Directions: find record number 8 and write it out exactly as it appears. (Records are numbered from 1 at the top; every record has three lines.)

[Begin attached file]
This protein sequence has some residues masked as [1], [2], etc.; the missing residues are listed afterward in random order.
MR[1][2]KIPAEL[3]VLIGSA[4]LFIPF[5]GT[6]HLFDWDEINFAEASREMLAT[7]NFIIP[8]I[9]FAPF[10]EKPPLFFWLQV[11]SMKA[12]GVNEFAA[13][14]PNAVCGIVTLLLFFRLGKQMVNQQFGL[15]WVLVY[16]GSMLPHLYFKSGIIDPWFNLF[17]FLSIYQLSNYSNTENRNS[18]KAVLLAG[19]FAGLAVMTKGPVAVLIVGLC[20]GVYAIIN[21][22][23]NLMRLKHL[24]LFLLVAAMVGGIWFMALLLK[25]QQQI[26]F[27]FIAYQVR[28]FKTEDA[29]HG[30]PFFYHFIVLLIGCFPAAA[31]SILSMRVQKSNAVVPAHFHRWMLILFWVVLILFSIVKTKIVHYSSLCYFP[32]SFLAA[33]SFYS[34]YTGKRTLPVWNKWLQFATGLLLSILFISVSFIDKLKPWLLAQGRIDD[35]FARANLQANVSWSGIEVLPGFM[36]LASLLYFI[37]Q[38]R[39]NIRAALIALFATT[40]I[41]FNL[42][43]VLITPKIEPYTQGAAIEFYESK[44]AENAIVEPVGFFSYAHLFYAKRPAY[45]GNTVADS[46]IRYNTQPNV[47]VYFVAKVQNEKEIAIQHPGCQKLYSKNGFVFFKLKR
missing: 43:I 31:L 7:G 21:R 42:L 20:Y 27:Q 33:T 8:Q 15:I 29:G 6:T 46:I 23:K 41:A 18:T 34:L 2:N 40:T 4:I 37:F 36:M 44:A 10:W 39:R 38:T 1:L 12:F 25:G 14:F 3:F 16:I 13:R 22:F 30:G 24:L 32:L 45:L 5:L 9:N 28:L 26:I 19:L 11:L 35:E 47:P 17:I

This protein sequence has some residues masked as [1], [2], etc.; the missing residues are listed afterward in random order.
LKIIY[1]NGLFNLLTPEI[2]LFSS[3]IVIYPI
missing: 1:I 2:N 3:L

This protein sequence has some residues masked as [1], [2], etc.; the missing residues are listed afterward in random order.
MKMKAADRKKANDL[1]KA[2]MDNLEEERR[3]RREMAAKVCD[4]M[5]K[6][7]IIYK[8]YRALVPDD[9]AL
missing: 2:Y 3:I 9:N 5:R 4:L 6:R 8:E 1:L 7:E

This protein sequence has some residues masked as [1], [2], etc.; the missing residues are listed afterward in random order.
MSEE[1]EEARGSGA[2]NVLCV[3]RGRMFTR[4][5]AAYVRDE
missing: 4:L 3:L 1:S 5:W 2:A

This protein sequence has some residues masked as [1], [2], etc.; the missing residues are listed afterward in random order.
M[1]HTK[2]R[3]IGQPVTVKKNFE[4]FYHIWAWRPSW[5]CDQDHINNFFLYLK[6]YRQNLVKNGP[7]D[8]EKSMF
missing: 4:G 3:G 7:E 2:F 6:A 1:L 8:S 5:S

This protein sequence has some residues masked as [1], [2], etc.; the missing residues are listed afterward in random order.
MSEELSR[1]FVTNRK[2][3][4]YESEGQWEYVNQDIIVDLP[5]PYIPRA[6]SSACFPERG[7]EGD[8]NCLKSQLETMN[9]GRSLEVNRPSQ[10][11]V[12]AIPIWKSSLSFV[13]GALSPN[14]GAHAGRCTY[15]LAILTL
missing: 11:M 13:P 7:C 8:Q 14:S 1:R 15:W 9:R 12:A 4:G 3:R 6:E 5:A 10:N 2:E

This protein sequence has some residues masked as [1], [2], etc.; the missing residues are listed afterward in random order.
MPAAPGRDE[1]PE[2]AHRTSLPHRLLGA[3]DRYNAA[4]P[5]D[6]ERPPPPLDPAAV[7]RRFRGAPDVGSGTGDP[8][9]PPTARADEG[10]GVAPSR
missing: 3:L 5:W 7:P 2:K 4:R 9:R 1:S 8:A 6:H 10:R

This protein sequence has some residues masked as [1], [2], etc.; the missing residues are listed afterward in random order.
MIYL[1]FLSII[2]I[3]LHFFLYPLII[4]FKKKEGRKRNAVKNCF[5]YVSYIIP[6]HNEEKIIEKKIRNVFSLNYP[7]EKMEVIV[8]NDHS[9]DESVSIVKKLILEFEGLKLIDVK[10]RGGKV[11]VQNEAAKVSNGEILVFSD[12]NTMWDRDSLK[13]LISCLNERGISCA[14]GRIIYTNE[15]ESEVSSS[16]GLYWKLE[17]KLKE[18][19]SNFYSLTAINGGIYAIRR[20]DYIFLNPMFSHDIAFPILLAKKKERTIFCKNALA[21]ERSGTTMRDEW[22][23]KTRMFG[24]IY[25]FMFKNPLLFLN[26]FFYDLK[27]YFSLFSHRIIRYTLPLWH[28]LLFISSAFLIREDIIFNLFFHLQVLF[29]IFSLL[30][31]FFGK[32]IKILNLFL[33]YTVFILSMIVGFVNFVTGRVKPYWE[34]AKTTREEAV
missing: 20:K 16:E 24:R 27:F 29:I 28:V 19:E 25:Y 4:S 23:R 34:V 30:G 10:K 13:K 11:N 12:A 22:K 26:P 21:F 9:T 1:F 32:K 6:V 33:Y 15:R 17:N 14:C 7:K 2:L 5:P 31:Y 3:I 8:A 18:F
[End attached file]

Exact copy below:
This protein sequence has some residues masked as [1], [2], etc.; the missing residues are listed afterward in random order.
MIYL[1]FLSII[2]I[3]LHFFLYPLII[4]FKKKEGRKRNAVKNCF[5]YVSYIIP[6]HNEEKIIEKKIRNVFSLNYP[7]EKMEVIV[8]NDHS[9]DESVSIVKKLILEFEGLKLIDVK[10]RGGKV[11]VQNEAAKVSNGEILVFSD[12]NTMWDRDSLK[13]LISCLNERGISCA[14]GRIIYTNE[15]ESEVSSS[16]GLYWKLE[17]KLKE[18][19]SNFYSLTAINGGIYAIRR[20]DYIFLNPMFSHDIAFPILLAKKKERTIFCKNALA[21]ERSGTTMRDEW[22][23]KTRMFG[24]IY[25]FMFKNPLLFLN[26]FFYDLK[27]YFSLFSHRIIRYTLPLWH[28]LLFISSAFLIREDIIFNLFFHLQVLF[29]IFSLL[30][31]FFGK[32]IKILNLFL[33]YTVFILSMIVGFVNFVTGRVKPYWE[34]AKTTREEAV
missing: 20:K 16:E 24:R 27:F 29:I 28:V 19:E 25:Y 4:S 23:R 34:V 30:G 10:K 13:K 11:N 12:A 22:K 26:P 21:F 9:T 1:F 32:K 6:V 33:Y 15:R 17:N 14:C 7:K 2:L 5:P 31:Y 3:I 8:A 18:F